Those who claim humans are causing a global warming crisis argue that expensive energy is necessary to stop the growth in our global warming emissions. The facts, however, tell a different story.

U.S. carbon dioxide emissions have fallen since the beginning of the century, and the U.S. Energy Information Administration does not anticipate any appreciable rise in emissions for at least the next several decades. True, global emissions have risen by approximately one-third this century, but the United States has had no part in that global increase.

The reason why global carbon dioxide emissions continue to rise is nations such as China and India continue to ramp up their industrialization. China, for example, emits more carbon dioxide than the entire Western Hemisphere and is increasing its carbon dioxide emissions by an average of 10 percent per year. Even if the United States theoretically eliminated all of its emissions today, such action would be rendered moot in less than a decade merely by the corresponding increase from China.

What we are left with, even if we assume for the sake of argument that humans are causing a global warming crisis, is tremendous self-induced economic pain for absolutely no real-world environmental impact.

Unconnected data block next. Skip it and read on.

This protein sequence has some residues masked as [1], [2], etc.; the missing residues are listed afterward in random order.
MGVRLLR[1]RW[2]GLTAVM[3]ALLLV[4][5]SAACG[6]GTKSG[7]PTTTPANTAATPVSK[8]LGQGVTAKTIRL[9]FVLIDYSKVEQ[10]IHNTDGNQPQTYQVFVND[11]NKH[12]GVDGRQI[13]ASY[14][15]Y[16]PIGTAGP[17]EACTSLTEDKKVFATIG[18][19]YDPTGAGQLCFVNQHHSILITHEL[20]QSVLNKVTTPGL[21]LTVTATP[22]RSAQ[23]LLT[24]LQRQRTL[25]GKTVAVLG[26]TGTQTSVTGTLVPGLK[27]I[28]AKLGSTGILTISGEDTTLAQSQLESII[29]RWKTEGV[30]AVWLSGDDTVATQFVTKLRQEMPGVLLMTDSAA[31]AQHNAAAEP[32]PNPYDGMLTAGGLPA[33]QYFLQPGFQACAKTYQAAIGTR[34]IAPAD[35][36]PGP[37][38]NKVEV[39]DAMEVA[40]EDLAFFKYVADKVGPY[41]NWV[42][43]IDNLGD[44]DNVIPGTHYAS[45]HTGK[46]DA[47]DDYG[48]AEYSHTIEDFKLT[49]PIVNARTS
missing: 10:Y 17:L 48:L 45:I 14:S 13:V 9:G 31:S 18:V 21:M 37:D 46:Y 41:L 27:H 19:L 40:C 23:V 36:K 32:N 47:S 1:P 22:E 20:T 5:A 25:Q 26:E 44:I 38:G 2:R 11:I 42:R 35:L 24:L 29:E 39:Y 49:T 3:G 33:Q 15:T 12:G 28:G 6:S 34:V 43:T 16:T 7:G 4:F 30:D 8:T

All of the Above is now None of the Above. Welcome to the return of “That 70s Energy Policy.”

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Let consumers, not bureaucrats decide our country’s energy future

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By Phil Kerpen & Steve Lonegan
Published March 08, 2012
FoxNews.com

While President Obama is trying futilely to convince the American people he supports an “all of the above” energy policy, he has remained stubbornly committed to vast subsidies for unproven, expensive technologies like wind.

Obama has repeatedly described his intention to increase wind subsidies “doubling down,” an appropriate use of gambling terminology.

The U.S. Senate will likely be put on record soon on amendment votes to extend wasteful, expensive subsidies for windmills and to create vast new subsidies for natural gas vehicles. These votes will tell us which senators, like the president, want to double down on a losing hand and which think it might be time to try a free market energy policy.

Sadly, it is hardly a given that Republicans will oppose massive taxpayer-funded giveaways to favored energy players. The clearest evidence of that comes from New Jersey, where Governor Chris Christie has led the way on a disastrous proposed offshore wind scheme.

New Jersey’s offshore wind boondoggle was authorized by the Offshore Wind Economic Development Act, signed into law by Gov. Christie in 2010. A cost analysis of the act conducted by the Beacon Hill Institute at Suffolk University concluded that the wind project would cost the state as much as $4.1 billion, drive up electricity rates up as much as 4.2% and cost up to 4,440 jobs. More recently a consulting firm hired by state officials to analyze the bid from Fishermen’s Atlantic, LLC to construct the project found that it would result in the loss of almost 30,000 jobs, and drive up electricity rates by $286 million.